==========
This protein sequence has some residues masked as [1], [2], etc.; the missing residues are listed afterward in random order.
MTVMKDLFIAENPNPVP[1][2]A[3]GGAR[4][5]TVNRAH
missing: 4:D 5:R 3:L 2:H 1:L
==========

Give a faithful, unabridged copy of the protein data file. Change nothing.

This protein sequence has some residues masked as [1], [2], etc.; the missing residues are listed afterward in random order.
MTVMKDLFIAENPNPVP[1][2]A[3]GGAR[4][5]TVNRAH
missing: 4:D 5:R 3:L 2:H 1:L